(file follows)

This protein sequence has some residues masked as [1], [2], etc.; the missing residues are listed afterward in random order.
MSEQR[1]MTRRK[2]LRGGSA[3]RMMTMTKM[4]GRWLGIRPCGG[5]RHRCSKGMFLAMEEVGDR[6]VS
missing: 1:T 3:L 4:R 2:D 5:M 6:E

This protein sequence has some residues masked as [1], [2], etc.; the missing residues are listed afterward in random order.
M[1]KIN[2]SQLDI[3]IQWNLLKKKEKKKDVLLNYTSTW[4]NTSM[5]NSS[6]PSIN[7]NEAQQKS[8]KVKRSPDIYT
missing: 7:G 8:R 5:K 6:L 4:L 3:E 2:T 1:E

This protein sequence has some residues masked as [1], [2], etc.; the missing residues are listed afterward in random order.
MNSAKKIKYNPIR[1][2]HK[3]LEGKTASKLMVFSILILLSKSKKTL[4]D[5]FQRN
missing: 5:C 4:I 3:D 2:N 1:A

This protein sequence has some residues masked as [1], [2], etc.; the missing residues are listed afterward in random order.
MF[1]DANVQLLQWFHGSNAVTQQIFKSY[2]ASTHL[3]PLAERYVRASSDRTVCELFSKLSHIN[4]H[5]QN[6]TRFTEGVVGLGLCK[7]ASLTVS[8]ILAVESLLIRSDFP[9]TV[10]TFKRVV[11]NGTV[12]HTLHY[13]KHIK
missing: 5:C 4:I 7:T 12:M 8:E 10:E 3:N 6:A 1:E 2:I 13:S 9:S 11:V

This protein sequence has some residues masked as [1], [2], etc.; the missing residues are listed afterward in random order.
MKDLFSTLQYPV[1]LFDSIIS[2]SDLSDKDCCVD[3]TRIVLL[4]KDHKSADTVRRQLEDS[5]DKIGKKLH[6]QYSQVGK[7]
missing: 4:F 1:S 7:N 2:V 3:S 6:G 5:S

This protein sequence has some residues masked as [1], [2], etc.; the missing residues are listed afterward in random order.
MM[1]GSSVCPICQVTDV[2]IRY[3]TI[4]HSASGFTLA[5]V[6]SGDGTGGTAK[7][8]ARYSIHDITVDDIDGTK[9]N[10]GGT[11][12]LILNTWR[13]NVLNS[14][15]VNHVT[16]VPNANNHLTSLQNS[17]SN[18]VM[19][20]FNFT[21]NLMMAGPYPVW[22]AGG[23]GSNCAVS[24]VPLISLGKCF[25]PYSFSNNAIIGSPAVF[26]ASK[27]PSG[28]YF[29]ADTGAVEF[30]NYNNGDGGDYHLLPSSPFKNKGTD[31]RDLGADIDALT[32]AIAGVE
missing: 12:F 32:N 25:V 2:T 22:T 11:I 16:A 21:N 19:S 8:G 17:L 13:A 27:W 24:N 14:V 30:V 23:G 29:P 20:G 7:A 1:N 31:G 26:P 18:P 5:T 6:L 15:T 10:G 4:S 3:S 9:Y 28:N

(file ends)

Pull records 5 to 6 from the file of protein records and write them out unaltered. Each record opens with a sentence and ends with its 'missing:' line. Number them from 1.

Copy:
This protein sequence has some residues masked as [1], [2], etc.; the missing residues are listed afterward in random order.
MKDLFSTLQYPV[1]LFDSIIS[2]SDLSDKDCCVD[3]TRIVLL[4]KDHKSADTVRRQLEDS[5]DKIGKKLH[6]QYSQVGK[7]
missing: 4:F 1:S 7:N 2:V 3:S 6:G 5:S

This protein sequence has some residues masked as [1], [2], etc.; the missing residues are listed afterward in random order.
MM[1]GSSVCPICQVTDV[2]IRY[3]TI[4]HSASGFTLA[5]V[6]SGDGTGGTAK[7][8]ARYSIHDITVDDIDGTK[9]N[10]GGT[11][12]LILNTWR[13]NVLNS[14][15]VNHVT[16]VPNANNHLTSLQNS[17]SN[18]VM[19][20]FNFT[21]NLMMAGPYPVW[22]AGG[23]GSNCAVS[24]VPLISLGKCF[25]PYSFSNNAIIGSPAVF[26]ASK[27]PSG[28]YF[29]ADTGAVEF[30]NYNNGDGGDYHLLPSSPFKNKGTD[31]RDLGADIDALT[32]AIAGVE
missing: 12:F 32:N 25:V 2:T 22:T 11:I 16:A 21:N 19:S 8:G 17:L 13:A 27:W 24:N 14:V 30:V 23:G 29:P 20:G 7:A 1:N 31:G 26:P 18:P 5:T 6:L 15:T 10:G 4:S 3:S 9:Y 28:N